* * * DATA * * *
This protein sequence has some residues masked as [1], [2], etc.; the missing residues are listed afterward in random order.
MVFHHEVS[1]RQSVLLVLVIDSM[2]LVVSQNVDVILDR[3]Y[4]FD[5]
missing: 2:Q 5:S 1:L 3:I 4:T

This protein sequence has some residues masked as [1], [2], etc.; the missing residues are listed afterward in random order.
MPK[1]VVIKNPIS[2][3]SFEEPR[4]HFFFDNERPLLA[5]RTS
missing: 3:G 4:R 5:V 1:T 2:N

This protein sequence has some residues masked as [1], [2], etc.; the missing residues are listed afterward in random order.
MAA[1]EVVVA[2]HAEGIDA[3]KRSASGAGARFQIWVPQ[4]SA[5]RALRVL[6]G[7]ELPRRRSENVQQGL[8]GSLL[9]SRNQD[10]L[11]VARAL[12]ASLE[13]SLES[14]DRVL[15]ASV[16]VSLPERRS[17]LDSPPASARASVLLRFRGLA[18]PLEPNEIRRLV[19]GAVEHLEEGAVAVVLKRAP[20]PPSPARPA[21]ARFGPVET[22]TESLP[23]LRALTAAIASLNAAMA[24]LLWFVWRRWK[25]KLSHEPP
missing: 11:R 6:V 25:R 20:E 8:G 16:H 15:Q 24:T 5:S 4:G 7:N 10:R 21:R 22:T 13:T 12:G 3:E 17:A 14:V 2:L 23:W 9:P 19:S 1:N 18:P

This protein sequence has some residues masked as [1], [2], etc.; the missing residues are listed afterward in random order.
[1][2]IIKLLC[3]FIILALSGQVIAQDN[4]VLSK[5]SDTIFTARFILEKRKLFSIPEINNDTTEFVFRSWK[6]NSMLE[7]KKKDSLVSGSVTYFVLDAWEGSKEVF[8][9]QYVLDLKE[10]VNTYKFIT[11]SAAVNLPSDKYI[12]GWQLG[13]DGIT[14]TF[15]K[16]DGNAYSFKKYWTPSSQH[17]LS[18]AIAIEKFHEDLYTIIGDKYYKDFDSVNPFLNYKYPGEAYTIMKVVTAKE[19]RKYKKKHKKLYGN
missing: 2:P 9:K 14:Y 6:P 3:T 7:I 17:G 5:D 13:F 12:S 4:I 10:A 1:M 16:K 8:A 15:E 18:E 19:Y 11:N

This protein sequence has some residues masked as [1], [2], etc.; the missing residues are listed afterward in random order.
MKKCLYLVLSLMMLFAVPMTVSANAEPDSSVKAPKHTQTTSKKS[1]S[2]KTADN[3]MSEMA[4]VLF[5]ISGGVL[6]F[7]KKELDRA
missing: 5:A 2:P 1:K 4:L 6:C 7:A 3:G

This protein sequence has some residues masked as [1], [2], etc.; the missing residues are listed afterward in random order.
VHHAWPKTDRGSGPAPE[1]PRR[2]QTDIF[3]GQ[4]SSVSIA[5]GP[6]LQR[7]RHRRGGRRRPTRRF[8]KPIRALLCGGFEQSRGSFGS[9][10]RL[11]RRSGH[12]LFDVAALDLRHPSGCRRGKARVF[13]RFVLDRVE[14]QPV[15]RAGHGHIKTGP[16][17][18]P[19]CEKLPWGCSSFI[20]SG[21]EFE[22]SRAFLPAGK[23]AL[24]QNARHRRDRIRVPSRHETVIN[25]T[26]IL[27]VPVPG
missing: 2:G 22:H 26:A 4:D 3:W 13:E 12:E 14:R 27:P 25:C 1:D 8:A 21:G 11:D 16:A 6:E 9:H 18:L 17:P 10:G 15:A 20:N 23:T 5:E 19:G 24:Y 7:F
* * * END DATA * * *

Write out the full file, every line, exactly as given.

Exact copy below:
This protein sequence has some residues masked as [1], [2], etc.; the missing residues are listed afterward in random order.
MVFHHEVS[1]RQSVLLVLVIDSM[2]LVVSQNVDVILDR[3]Y[4]FD[5]
missing: 2:Q 5:S 1:L 3:I 4:T

This protein sequence has some residues masked as [1], [2], etc.; the missing residues are listed afterward in random order.
MPK[1]VVIKNPIS[2][3]SFEEPR[4]HFFFDNERPLLA[5]RTS
missing: 3:G 4:R 5:V 1:T 2:N

This protein sequence has some residues masked as [1], [2], etc.; the missing residues are listed afterward in random order.
MAA[1]EVVVA[2]HAEGIDA[3]KRSASGAGARFQIWVPQ[4]SA[5]RALRVL[6]G[7]ELPRRRSENVQQGL[8]GSLL[9]SRNQD[10]L[11]VARAL[12]ASLE[13]SLES[14]DRVL[15]ASV[16]VSLPERRS[17]LDSPPASARASVLLRFRGLA[18]PLEPNEIRRLV[19]GAVEHLEEGAVAVVLKRAP[20]PPSPARPA[21]ARFGPVET[22]TESLP[23]LRALTAAIASLNAAMA[24]LLWFVWRRWK[25]KLSHEPP
missing: 11:R 6:V 25:R 20:E 8:G 16:H 15:Q 24:T 5:S 4:G 7:N 10:R 21:R 22:T 13:T 12:G 3:E 17:A 14:V 2:L 23:W 9:P 19:S 1:N 18:P

This protein sequence has some residues masked as [1], [2], etc.; the missing residues are listed afterward in random order.
[1][2]IIKLLC[3]FIILALSGQVIAQDN[4]VLSK[5]SDTIFTARFILEKRKLFSIPEINNDTTEFVFRSWK[6]NSMLE[7]KKKDSLVSGSVTYFVLDAWEGSKEVF[8][9]QYVLDLKE[10]VNTYKFIT[11]SAAVNLPSDKYI[12]GWQLG[13]DGIT[14]TF[15]K[16]DGNAYSFKKYWTPSSQH[17]LS[18]AIAIEKFHEDLYTIIGDKYYKDFDSVNPFLNYKYPGEAYTIMKVVTAKE[19]RKYKKKHKKLYGN
missing: 2:P 9:K 14:Y 6:P 3:T 7:I 17:G 5:D 13:F 12:S 4:I 10:A 1:M 16:K 8:A 15:E 18:E 19:Y 11:N

This protein sequence has some residues masked as [1], [2], etc.; the missing residues are listed afterward in random order.
MKKCLYLVLSLMMLFAVPMTVSANAEPDSSVKAPKHTQTTSKKS[1]S[2]KTADN[3]MSEMA[4]VLF[5]ISGGVL[6]F[7]KKELDRA
missing: 5:A 2:P 1:K 4:L 6:C 7:A 3:G

This protein sequence has some residues masked as [1], [2], etc.; the missing residues are listed afterward in random order.
VHHAWPKTDRGSGPAPE[1]PRR[2]QTDIF[3]GQ[4]SSVSIA[5]GP[6]LQR[7]RHRRGGRRRPTRRF[8]KPIRALLCGGFEQSRGSFGS[9][10]RL[11]RRSGH[12]LFDVAALDLRHPSGCRRGKARVF[13]RFVLDRVE[14]QPV[15]RAGHGHIKTGP[16][17][18]P[19]CEKLPWGCSSFI[20]SG[21]EFE[22]SRAFLPAGK[23]AL[24]QNARHRRDRIRVPSRHETVIN[25]T[26]IL[27]VPVPG
missing: 2:G 22:H 26:A 4:D 3:W 13:E 12:E 14:R 27:P 25:C 1:D 8:A 21:G 11:D 16:A 6:E 9:H 18:L 17:P 10:G 15:A 20:N 23:T 5:E 19:G 24:Y 7:F